Amnemonic Site CD, 46 min.
Alluvial Recordings, composed 2004 -06, released 2007.

An album of percussive bursts, linked events, micro-envelopes, spatial dissonance, crowd noises, Amnemonic Site indicates “place of forgetting” – a temporary zone of amusia (the loss of ability to understand music).

Sources include wood, fabric, tuning forks, fireworks, beans in various containers, Balinese gamelan, oscillator, blown organ pipes, brass organ reeds, Serge modular synth, metal pieces, and field recordings of parks and New Year’s celebrations in Chinatown, Manhattan.

Press:

Read Brian Olewnick, Bagatellen

Read John Grzinich, Phase Space

Read Franz deWaard, Vital Weekly

... the train is leaving from drama's station, if i had a few more days to spent i would have stopped again for a couple in this city, which no matter how small it is, it haunted me the first time i visited her 2 years ago. super people & super situations i lived! slowly emerge from my discman the sounds of seth nehil's 'amnemonic site', recorded between 2004-2006, drops like a real bomb after almost a 5 year silence at least regarding his solo works, with the exception of being the director of 'foarm' fanzine and some collaborations w/ his pal jgrnich. it's not simple electroacoustic or ambient music, it's a sound game w/ sounds crafted so harmonic kai bult/tied between them that they nail you down as riveted is at the moment am listening to them the ride w/ the train through the channels of the nestos river, in my opinion together w/ the part that starts at the moment the train leaves the station of 'bralos' 'till it passes through eleutherohori (through or close to the gorge of the asopos river w/ the old machine gun nests that hang as abadonded small towers in the middle of nowhere) perhaps make it as 2 of my favest landscapes regarding the train rides around greece. so as is the release, captures my heart as one of my favest releases so far for 2007!!!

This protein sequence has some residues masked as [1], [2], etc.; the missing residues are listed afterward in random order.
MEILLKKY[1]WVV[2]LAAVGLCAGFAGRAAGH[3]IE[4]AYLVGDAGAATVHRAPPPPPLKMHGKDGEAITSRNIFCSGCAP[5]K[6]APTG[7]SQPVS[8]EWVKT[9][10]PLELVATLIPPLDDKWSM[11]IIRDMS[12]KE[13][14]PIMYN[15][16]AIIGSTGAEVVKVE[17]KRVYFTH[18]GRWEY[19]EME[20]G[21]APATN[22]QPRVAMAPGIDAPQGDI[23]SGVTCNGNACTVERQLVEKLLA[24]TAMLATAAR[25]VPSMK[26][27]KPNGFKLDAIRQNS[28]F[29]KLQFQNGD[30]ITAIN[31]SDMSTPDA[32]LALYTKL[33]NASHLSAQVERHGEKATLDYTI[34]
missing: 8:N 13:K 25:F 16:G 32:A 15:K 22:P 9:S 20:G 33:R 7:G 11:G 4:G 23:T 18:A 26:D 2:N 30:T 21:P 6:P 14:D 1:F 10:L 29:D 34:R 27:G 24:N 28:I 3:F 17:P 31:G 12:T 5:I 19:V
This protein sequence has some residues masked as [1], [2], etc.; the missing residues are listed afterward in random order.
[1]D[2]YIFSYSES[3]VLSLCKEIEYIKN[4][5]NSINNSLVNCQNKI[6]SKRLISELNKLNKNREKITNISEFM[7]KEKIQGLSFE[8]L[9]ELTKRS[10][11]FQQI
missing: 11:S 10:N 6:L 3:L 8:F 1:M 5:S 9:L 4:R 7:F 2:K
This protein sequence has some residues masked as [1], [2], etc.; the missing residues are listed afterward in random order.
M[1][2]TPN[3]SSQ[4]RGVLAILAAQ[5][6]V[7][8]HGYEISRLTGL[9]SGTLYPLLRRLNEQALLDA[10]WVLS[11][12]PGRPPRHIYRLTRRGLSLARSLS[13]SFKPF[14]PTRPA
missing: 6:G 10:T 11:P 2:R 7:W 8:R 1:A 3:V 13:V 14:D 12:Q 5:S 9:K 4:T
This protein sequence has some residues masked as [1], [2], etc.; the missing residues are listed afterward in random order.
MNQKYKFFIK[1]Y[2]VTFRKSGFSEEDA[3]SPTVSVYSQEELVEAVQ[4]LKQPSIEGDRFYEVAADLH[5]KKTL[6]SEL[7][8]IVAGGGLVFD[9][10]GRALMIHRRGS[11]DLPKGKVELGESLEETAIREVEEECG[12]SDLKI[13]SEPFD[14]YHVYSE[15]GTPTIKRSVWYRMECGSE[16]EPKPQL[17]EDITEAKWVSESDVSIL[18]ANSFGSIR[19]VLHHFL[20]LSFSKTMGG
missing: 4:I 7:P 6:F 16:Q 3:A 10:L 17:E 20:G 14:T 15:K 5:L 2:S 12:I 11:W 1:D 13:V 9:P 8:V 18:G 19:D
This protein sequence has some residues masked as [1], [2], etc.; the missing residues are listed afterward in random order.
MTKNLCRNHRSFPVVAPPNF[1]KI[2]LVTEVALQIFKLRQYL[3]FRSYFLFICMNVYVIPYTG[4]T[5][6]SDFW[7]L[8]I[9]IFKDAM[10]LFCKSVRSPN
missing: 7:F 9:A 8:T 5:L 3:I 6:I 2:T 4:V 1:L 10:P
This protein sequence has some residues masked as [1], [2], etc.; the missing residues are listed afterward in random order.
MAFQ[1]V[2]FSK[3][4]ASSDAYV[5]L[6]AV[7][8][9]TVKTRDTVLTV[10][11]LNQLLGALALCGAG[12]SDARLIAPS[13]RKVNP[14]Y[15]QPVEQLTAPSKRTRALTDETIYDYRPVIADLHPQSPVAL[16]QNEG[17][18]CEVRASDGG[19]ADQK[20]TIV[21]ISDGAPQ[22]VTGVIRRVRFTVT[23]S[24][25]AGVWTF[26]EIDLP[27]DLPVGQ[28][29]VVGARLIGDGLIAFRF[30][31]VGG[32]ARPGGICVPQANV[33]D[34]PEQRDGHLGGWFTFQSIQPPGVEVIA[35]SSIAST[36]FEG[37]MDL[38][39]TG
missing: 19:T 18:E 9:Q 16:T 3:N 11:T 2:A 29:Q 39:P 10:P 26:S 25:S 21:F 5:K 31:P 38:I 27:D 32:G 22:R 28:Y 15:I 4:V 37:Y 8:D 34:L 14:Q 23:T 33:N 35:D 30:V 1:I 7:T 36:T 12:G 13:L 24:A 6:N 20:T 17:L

- Nicolas Malevitis, Tranzistor.gr

Sound and visual artist Seth Nehil is onto something with his "sounds". They're not alien but they tend to shy away from the human effect. Other than his name and the title on the CD's spine, the album only offers "play loud" as words of wisdom on the CD itself. Nehil leaves more questions than actual answers in his audio collage. Is he "playing" actual objects? Is he exploring world of micro-sounds or is he processing found sounds? Did he source out these sounds in the middle of the desert [are these insects?] or did he mike a static-filled television set? One thing I must admit, the "play loud" advice is well worth heeding. If the volume was turned mid way, much of the details of Nehil's exploratory work would've been completely lost. I admire the way the sounds like someone rummaging through abandoned garbage cans on the second track [all tracks don't come with a name attached] or the way in which I get mental pictures of plastic tubing being lightly struck on the next track. Hollow, tunnel-like admonition takes effect and the sounds are more ominous than their actual creation [or so I imagine]. Guesswork in the creative process for this album means an added bonus for the listener - our imagination is forced to do over-time to come up with ultra-vivid images that populate an imaginary soundtrack. Top rate recording from an artist who has his best work still ahead of him.
- Tom Sekowski, GAZ-ETA Number 40, Poland, February 2006